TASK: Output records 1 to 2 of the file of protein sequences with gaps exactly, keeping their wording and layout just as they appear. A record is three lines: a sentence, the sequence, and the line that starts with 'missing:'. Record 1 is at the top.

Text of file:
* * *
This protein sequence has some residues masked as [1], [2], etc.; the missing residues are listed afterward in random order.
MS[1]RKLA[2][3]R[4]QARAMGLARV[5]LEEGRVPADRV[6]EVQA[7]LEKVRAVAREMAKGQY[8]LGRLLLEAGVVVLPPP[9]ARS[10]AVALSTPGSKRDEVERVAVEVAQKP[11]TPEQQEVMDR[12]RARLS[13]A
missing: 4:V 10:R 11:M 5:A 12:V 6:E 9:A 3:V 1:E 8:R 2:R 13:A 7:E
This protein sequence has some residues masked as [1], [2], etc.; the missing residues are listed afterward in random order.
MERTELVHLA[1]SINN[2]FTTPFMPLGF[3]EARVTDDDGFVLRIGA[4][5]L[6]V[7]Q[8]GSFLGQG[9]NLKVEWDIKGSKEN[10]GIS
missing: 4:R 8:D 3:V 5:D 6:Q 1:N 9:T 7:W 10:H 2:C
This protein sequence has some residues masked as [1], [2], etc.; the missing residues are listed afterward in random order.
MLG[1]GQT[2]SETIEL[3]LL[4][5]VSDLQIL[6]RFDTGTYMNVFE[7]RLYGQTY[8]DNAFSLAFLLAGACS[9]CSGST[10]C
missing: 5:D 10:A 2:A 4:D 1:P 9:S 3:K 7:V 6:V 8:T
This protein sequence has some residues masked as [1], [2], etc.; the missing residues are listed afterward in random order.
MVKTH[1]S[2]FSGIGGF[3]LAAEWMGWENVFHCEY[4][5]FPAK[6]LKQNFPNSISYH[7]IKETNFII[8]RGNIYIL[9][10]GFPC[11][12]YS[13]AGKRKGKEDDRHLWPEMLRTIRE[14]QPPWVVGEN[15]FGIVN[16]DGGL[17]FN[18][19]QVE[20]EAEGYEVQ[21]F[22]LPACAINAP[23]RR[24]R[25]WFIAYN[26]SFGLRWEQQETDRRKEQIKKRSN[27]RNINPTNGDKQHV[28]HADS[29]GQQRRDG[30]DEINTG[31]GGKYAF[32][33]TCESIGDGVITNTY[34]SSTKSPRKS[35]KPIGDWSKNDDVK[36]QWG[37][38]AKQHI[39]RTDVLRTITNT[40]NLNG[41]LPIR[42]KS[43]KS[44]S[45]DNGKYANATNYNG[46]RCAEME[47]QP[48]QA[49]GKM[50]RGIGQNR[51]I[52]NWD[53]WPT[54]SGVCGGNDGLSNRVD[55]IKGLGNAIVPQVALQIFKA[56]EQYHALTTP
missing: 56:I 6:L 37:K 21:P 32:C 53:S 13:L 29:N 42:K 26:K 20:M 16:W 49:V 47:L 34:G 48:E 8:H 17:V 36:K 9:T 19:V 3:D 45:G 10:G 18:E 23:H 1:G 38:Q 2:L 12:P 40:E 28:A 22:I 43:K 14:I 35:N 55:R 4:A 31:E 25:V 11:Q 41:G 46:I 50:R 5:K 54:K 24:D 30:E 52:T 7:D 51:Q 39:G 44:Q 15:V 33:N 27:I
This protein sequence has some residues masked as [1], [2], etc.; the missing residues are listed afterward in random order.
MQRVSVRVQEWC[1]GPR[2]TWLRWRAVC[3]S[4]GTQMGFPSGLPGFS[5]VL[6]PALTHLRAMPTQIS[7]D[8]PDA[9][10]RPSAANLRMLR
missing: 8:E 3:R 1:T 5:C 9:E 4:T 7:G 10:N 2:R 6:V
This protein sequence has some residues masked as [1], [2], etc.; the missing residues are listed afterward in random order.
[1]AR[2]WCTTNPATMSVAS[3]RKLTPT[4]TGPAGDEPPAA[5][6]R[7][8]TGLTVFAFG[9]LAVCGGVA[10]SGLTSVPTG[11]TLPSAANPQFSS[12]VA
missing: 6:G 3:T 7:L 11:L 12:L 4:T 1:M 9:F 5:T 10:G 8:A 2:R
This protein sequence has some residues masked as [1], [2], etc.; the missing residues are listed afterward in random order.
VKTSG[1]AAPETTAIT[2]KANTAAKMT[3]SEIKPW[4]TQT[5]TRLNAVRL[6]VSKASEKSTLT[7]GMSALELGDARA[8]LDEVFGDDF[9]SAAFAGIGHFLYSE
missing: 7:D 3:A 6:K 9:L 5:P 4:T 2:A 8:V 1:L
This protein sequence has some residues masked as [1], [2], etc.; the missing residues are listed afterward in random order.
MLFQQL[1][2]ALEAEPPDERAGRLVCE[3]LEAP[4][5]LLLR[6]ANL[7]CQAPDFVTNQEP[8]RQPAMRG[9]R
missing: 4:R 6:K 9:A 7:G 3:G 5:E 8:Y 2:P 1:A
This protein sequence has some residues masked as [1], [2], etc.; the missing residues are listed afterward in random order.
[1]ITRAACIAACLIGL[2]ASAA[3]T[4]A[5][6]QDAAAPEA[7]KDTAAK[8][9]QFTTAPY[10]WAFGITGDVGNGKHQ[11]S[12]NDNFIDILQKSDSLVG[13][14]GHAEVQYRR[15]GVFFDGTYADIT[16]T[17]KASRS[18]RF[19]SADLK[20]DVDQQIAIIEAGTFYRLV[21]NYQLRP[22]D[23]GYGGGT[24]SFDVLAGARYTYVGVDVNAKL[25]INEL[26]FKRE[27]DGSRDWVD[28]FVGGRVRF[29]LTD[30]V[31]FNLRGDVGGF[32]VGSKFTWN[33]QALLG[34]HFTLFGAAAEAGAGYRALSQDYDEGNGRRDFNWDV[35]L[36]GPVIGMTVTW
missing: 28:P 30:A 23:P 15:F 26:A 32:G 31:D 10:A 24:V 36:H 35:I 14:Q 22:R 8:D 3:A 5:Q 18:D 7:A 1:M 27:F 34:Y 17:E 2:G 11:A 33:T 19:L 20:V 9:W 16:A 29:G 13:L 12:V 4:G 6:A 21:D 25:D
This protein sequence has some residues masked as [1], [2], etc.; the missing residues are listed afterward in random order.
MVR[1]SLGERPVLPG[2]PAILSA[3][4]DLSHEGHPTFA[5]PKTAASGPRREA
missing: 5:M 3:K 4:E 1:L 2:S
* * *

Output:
This protein sequence has some residues masked as [1], [2], etc.; the missing residues are listed afterward in random order.
MS[1]RKLA[2][3]R[4]QARAMGLARV[5]LEEGRVPADRV[6]EVQA[7]LEKVRAVAREMAKGQY[8]LGRLLLEAGVVVLPPP[9]ARS[10]AVALSTPGSKRDEVERVAVEVAQKP[11]TPEQQEVMDR[12]RARLS[13]A
missing: 4:V 10:R 11:M 5:A 12:V 6:E 9:A 3:V 1:E 8:R 2:R 13:A 7:E
This protein sequence has some residues masked as [1], [2], etc.; the missing residues are listed afterward in random order.
MERTELVHLA[1]SINN[2]FTTPFMPLGF[3]EARVTDDDGFVLRIGA[4][5]L[6]V[7]Q[8]GSFLGQG[9]NLKVEWDIKGSKEN[10]GIS
missing: 4:R 8:D 3:V 5:D 6:Q 1:N 9:T 7:W 10:H 2:C